The Santa Monica Mountains provide some of the best opportunities for local leaf peeping, and at Malibu Creek Park (or what the locals call the “Yosemite of Southern California”) you’ll discover some lovely old growth trees that turn all shades of fall as cooler air comes to town. A great place for beginning hikers, Malibu Creek lives up to it's name with a gurgling stream and low elevation trails. If your plan is to picnic only, try entering at Tapia Park, where you’ll find an abundance of large oaks and a great spot to settle. Fitness buffs (or families with older kids) looking for a more challenging hike can follow backcountry trails past the visitor center to the spot where MASH was filmed making sure to check out the beautiful yellow-leaf Sycamore trees along the way. Want to make a day of it? Check out our family-friendly Malibu guide.
Know Before You Go: The Sycamore tree leaves begin changing color closer to Dec. so you can "fall" right into a colorful winter.
1925 Las Virgenes Rd.
Ice House Canyon
For those looking to surround themselves in both majestic mountainous beauty and the vibrancy of Autumn, travel no further than Ice House Canyon, the crown jewel of the Angles National Forest, located just below Mt. Baldy. Kids will love the year-round bubbling creek, the old cabin ruins sprinkled along the trail and the abundance of ladybugs. Parents will delight in the crisp clean air, soaring peaks and gorgeous fir, cedar, oak and sycamore trees that reach to the sky in a dazzling display of color during fall months. The lower parts of the trail are more family friendly but if you’re craving added adventure (for more accomplished hikers), head up to the 4.5 mile to check out some of the most incredible foliage views this side of the Grand Canyon.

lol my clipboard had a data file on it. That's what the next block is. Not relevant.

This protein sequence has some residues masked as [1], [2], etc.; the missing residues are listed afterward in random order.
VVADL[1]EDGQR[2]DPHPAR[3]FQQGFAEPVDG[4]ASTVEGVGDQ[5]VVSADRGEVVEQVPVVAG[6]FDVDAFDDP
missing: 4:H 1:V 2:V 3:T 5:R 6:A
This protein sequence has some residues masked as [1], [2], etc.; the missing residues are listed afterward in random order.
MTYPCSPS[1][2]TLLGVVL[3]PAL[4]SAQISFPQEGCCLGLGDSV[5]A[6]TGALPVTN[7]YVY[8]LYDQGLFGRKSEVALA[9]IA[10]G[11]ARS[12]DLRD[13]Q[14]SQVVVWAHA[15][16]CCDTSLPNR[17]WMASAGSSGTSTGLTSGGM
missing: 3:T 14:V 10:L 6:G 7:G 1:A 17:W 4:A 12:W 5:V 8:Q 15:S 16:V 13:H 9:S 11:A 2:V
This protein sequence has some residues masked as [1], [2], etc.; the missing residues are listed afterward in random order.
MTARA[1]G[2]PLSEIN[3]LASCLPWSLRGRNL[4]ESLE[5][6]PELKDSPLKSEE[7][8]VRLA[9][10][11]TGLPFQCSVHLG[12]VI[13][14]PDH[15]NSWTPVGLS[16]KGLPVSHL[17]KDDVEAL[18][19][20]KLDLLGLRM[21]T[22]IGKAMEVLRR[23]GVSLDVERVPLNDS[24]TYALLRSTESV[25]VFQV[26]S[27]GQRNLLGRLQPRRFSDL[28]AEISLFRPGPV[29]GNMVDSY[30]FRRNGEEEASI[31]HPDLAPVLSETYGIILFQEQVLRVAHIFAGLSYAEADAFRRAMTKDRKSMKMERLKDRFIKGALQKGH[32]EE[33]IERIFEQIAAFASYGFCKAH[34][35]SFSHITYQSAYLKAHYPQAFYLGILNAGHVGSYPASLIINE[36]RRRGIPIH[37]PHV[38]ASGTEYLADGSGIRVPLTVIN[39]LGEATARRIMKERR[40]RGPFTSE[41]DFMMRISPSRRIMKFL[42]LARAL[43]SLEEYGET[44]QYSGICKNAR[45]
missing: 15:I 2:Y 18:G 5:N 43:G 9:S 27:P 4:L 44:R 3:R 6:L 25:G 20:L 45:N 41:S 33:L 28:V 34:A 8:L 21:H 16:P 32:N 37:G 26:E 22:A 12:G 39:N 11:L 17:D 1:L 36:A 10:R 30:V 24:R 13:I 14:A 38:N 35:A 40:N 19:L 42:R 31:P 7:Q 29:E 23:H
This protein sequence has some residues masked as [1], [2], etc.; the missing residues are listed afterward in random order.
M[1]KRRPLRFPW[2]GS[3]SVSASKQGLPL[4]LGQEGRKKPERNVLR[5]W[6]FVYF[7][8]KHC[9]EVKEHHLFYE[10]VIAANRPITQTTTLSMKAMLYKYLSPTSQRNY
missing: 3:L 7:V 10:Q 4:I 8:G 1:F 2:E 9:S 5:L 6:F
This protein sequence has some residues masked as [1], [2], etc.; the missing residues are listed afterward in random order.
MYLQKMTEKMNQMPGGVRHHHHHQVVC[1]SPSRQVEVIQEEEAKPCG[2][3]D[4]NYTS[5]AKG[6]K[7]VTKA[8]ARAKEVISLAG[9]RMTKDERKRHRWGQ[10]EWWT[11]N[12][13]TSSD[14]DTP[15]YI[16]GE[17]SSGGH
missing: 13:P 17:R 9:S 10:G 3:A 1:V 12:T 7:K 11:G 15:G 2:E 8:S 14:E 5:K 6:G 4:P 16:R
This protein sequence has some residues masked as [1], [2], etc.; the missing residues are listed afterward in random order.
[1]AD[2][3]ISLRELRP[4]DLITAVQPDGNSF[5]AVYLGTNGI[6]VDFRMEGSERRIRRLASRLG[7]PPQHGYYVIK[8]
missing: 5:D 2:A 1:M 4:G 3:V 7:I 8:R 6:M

Know Before You Go: To park at the base trail in Mt. Baldy, guests must purchase an Adventure Parking Pass for $5 from either the Mt. Baldy Visitors Center (909-982-2829) or from any REI or Big Five Sporting Goods store. Ice House Canyon can get snowfall as early as late Nov. (making for an even more difficult hike) so plan to go during peak peeping times which are usually mid-Oct. to early Nov.
Ice House Canyon Rd.
Fall takes celebrity status in Oak Glen where the mile-high climate lends itself nicely to the brightly colored black walnut and oak trees found during autumn months. Snuggled in the heart of apple country, Oak Glen is worth the 1.5 hour drive from Los Angeles to get a taste of fall and not just for the leaves. See why we love this destination for apple picking, fresh-pressed cider and other quintessential fall favorites.